has long been recognised as an udder pathogen. It was first described by Diernhofer (1932) and subsequently classified as a group-C streptococcus by Lancefield (1933). It can be found in various extramammary sites, including the vagina (Francis, 1941) and tonsils (Daleel and Frost, 1967) of adult cattle, but the significance of these sites as reservoirs of infection in a herd is not known. Udder infection with is generally less frequent than with either or (Slanetz and Naghski, 1940). Results from 32 herds in the United Kingdom showed that 2.9% of cows were infected with compared with 4.0% and 4.4% for and respectively (Wilson and Kingwill, 1975). McDonald and McDonald (1976) found that 41 of 455 (9%) streptococcal isolates from infected udders were compared with 7 (1.5%) for and 257 (56%) for

Experimental infections of goats and cattle with have been successful (Edwards, 1932; Holman, Pattison and Gordon, 1952; Pattison and Smith, 1953) but we are not aware of published results comparing the infectivity of strains. It was partly for this reason and partly to identify an infective strain for milking-machine studies that this work was done.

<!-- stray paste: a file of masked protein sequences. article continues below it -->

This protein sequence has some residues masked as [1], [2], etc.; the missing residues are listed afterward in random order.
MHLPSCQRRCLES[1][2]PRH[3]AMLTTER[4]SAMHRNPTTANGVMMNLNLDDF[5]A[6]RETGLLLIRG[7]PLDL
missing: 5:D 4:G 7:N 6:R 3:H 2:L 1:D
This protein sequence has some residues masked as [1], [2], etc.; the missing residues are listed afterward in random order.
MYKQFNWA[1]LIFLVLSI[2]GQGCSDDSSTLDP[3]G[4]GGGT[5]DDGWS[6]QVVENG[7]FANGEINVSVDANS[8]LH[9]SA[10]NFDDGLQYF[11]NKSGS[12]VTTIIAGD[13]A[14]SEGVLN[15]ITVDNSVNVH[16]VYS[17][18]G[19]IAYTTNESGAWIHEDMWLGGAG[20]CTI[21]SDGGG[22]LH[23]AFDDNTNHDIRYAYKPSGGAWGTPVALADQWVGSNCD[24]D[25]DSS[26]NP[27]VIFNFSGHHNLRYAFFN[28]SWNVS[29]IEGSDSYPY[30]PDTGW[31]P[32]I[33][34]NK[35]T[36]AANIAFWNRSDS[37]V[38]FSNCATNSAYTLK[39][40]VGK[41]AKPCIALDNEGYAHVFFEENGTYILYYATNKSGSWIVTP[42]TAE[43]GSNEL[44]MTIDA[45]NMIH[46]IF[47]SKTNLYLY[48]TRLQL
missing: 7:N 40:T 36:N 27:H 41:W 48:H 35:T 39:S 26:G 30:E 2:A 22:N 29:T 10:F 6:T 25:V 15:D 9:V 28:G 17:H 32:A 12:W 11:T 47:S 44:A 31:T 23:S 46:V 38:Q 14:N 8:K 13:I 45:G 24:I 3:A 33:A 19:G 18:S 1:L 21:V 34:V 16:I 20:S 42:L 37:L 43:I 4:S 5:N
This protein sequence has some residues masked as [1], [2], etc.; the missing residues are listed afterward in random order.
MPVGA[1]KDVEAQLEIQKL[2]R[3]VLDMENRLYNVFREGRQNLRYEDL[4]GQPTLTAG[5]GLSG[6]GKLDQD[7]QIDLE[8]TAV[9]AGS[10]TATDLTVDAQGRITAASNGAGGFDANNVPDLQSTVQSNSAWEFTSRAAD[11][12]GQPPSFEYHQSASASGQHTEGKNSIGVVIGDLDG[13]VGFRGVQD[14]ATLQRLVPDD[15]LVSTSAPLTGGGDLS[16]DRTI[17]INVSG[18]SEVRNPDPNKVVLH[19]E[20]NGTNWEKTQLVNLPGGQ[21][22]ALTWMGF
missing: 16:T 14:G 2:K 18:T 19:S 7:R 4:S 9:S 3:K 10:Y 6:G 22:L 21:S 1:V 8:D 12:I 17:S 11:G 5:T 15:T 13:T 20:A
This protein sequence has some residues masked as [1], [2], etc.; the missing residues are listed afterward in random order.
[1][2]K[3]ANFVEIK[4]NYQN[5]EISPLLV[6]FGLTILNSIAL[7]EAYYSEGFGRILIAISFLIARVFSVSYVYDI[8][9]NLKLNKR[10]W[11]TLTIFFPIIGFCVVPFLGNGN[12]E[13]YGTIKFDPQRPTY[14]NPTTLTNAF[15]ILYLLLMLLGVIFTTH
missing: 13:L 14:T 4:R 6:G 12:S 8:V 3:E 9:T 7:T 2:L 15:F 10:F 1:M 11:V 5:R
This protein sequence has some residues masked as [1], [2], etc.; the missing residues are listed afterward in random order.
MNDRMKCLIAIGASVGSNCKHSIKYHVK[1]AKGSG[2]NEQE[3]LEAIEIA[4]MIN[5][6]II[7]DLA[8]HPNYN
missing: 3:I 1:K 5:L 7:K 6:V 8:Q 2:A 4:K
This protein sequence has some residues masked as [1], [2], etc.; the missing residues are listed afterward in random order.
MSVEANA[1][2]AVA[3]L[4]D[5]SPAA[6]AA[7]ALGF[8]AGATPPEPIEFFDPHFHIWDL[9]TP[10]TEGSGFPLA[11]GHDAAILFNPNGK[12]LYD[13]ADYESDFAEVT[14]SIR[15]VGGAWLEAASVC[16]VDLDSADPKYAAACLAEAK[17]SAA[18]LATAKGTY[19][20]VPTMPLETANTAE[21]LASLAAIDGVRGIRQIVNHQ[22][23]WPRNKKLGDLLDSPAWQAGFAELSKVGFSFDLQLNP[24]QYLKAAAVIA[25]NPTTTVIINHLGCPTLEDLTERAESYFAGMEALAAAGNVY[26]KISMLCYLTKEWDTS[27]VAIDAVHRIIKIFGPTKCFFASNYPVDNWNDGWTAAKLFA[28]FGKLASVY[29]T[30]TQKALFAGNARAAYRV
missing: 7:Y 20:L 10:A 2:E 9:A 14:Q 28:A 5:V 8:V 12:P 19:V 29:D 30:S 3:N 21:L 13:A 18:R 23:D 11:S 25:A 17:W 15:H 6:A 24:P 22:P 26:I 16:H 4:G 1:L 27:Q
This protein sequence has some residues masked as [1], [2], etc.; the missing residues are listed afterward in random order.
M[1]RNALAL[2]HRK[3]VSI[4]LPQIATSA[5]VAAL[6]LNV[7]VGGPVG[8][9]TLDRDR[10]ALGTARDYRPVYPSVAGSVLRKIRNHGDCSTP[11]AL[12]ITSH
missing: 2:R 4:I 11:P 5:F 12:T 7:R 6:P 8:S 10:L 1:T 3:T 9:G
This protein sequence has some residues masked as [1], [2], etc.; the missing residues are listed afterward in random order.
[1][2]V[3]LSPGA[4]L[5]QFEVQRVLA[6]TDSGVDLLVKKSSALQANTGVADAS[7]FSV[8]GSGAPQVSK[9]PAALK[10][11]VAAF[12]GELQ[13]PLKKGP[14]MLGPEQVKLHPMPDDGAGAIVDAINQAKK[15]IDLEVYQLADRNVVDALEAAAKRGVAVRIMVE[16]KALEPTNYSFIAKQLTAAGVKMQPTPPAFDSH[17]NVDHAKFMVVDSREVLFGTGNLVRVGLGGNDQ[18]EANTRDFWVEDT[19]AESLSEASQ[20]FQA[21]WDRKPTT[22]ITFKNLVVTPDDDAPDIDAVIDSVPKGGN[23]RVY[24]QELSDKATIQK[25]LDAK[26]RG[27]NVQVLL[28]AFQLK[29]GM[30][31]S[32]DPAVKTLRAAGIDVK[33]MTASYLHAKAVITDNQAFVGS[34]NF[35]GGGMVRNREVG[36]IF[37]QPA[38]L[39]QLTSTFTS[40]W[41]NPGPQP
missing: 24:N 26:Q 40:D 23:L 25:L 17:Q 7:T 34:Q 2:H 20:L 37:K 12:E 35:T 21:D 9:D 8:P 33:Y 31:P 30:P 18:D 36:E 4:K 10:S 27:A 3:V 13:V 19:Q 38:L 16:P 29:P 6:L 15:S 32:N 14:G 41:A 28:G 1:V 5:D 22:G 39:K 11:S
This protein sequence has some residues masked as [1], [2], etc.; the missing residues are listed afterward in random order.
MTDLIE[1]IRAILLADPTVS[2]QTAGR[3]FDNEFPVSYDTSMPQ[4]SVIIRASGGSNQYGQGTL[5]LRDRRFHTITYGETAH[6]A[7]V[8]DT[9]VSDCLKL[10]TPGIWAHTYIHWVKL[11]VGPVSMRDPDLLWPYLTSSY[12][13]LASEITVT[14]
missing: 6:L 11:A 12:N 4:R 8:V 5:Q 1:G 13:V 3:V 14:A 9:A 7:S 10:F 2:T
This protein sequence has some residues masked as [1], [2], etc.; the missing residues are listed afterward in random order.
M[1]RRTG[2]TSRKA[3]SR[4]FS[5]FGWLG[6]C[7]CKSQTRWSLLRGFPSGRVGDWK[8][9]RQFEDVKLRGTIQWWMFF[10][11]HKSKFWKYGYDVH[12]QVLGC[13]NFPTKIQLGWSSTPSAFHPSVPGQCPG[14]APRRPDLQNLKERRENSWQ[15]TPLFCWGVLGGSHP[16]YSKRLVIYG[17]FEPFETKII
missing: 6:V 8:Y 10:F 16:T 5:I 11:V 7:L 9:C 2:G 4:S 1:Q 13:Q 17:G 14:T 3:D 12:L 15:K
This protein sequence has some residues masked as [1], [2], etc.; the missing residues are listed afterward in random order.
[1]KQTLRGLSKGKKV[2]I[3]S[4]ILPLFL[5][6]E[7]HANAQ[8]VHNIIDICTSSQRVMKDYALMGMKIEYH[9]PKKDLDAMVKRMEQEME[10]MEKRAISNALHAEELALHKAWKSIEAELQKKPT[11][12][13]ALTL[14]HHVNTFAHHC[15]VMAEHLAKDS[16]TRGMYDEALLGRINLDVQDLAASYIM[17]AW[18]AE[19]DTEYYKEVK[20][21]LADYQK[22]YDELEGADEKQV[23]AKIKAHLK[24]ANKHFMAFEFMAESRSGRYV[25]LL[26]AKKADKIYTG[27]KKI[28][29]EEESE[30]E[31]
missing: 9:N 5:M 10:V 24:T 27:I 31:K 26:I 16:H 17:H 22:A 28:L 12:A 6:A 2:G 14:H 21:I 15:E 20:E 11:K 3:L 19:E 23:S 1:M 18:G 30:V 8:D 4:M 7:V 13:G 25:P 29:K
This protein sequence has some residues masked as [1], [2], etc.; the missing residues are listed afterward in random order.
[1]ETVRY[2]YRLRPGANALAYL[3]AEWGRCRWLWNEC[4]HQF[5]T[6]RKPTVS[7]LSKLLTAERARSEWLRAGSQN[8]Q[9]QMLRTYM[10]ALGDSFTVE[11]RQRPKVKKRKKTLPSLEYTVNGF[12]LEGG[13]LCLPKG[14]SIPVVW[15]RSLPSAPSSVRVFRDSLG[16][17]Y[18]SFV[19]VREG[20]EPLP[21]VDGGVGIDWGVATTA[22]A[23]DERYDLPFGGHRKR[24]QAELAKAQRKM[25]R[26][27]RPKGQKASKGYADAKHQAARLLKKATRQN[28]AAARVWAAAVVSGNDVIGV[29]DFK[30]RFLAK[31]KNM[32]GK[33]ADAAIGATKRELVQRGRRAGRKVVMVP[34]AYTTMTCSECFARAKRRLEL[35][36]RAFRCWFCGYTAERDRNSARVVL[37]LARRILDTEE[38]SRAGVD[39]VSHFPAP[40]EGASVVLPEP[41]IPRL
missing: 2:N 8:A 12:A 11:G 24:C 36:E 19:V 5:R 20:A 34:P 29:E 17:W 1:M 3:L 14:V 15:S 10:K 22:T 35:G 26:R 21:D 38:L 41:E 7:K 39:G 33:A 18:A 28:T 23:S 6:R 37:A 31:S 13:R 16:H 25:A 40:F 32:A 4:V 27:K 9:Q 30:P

The ability of streptococci to form chains means that the number of colony-forming units per unit volume could be a misleading indication of the number of viable organisms in a challenge volume, particularly if one of the strains tended to produce long chains whilst others produced short chains in the growth conditions used. To investigate the possible effects of this factor, strains for infection studies were compared before and after treatment that would disrupt chains.


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